At 2 pm of Thursday 13th June began the first neuro-Music Hack Day (neuro-MHD) of the history. For 24 hours 100 hackers, neuroscientists and musicians competed to develop software, mobile apps, hardware or websites that relate music and neuroscience.
Neuroscience and physiological technology already developed and present in the market were available for participants from around the world to relate music, brain signals, brain-computer interfaces and other physiological signals with the aim to present to the jury the result of their work .
Jury members, representatives from KiiCS Local Consortium entities and two IPSI school students that are going to take part of KiiCS Youth Advisory Board applied criterias of originality, innovation and entrepreneurship to choose the three winners of neuro-MHD.
The first prize went to Synchopathy, a work developed by Assaf Talmudi, Jonathan Rubin and Tamar Regev, in which small robots played two Israelis drums following neurological and physiological signals.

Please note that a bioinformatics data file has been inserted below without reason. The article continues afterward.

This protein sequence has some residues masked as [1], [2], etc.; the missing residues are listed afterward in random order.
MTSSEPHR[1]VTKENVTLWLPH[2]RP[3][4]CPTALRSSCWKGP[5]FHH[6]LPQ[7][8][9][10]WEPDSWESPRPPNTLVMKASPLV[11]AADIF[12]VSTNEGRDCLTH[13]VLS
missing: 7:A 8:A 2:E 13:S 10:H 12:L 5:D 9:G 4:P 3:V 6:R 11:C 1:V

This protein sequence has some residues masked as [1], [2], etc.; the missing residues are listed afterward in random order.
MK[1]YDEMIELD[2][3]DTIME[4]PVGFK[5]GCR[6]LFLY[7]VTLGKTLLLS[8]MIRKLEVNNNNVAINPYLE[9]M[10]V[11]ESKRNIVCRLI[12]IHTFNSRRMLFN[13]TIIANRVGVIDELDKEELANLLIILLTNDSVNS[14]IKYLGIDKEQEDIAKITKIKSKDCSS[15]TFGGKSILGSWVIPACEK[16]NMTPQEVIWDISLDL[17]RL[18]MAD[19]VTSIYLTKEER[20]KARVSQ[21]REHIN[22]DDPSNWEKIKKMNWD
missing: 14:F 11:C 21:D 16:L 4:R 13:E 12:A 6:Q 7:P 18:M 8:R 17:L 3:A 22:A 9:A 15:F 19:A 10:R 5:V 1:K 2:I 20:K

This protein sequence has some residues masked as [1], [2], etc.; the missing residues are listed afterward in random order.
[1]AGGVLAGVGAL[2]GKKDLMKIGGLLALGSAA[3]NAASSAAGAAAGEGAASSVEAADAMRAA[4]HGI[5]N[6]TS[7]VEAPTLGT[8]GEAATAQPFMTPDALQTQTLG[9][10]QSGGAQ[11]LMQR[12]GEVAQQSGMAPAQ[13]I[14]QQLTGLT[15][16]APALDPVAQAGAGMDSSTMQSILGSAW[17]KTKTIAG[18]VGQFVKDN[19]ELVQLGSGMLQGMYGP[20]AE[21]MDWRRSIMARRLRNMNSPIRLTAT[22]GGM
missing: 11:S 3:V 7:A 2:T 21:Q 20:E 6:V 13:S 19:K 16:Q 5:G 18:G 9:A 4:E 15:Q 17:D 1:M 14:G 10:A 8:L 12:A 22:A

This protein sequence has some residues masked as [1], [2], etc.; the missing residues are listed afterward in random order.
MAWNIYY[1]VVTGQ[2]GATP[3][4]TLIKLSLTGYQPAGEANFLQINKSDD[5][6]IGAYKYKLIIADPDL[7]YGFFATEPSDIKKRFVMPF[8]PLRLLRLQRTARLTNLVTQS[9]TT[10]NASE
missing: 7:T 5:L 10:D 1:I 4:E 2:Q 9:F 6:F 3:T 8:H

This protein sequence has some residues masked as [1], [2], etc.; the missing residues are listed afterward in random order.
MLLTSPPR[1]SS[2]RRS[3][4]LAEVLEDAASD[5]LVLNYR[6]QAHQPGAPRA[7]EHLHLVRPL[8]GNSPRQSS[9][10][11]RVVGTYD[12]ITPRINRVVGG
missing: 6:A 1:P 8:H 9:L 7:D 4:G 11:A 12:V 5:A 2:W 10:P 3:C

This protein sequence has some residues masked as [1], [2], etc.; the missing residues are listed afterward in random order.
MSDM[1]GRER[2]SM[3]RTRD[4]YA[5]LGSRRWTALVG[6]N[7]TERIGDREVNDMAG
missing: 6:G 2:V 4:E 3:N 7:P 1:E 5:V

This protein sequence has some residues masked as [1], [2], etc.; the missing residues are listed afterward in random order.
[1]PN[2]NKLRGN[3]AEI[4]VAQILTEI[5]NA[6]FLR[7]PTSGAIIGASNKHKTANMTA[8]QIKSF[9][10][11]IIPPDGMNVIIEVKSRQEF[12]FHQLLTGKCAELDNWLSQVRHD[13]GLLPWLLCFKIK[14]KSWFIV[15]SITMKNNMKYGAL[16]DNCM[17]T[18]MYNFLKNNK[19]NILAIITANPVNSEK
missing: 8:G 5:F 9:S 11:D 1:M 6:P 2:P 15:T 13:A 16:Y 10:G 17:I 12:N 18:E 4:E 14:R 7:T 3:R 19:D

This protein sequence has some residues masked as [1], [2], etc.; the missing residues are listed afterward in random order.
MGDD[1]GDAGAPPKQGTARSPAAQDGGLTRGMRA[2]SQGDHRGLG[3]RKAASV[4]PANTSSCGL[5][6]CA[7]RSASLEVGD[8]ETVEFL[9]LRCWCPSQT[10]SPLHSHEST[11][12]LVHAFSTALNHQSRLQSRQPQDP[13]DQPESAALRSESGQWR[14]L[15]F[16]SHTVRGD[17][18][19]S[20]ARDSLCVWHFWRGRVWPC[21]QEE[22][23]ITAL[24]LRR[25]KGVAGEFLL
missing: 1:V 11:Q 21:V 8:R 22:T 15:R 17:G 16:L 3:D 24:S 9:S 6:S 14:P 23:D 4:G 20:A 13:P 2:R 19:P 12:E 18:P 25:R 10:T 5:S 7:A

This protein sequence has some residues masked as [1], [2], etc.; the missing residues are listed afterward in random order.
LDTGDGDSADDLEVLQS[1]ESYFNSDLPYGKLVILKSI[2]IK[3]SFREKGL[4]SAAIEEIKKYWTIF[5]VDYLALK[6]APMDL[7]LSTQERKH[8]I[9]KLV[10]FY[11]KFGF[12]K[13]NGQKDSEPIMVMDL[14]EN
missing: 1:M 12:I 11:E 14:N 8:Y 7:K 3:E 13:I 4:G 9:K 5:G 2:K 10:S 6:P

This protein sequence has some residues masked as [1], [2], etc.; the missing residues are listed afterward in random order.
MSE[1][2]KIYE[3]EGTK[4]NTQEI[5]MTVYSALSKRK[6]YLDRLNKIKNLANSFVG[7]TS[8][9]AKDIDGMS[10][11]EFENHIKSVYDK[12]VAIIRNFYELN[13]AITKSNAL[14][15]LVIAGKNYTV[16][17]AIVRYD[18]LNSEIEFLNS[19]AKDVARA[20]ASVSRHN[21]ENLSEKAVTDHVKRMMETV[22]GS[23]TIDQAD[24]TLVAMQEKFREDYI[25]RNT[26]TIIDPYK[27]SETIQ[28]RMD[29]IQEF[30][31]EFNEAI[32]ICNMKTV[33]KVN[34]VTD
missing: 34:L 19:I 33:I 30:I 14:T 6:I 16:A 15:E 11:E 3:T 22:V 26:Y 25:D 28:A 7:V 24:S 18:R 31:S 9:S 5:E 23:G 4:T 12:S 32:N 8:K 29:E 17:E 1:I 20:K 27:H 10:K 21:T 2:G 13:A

Blow up the video game, developed by Johannes Wagner, Tobias Baur and Florian Lingenfelser, received the second prize. The aim of this 80s aesthetic video game was that the protagonist overcomes a screen avoiding obstacles by running and jumping. The developers were able to control the character jump through the respiratory flow and the speed of the race by heart rate of the player.
Finally, the third prize was to p300 Harmonies, an application developed by Zacharias Vamvakousis in which the user could use the brain signals to modify the pitch and the harmony of a particular music.
This year Barcelona hosted the fourth edition of Music Hack Day, this time in Sonar+ D, the technological area of Sonar music festival. Among 50 proposals, more than a dozen of them in the focus of neuroscience, consolidated the success of the call and the development of this activity.
This initiative is lead by the Music Technology Group (MTG) in collaboration with the Science Communication Observatory (OCC-UPF) through the KiiCS project, and it is supported by the research group Synthetic, Perceptive, Emotive and Cognitive Systems (SPECS), also from UPF, and by Starlab Barcelona SL.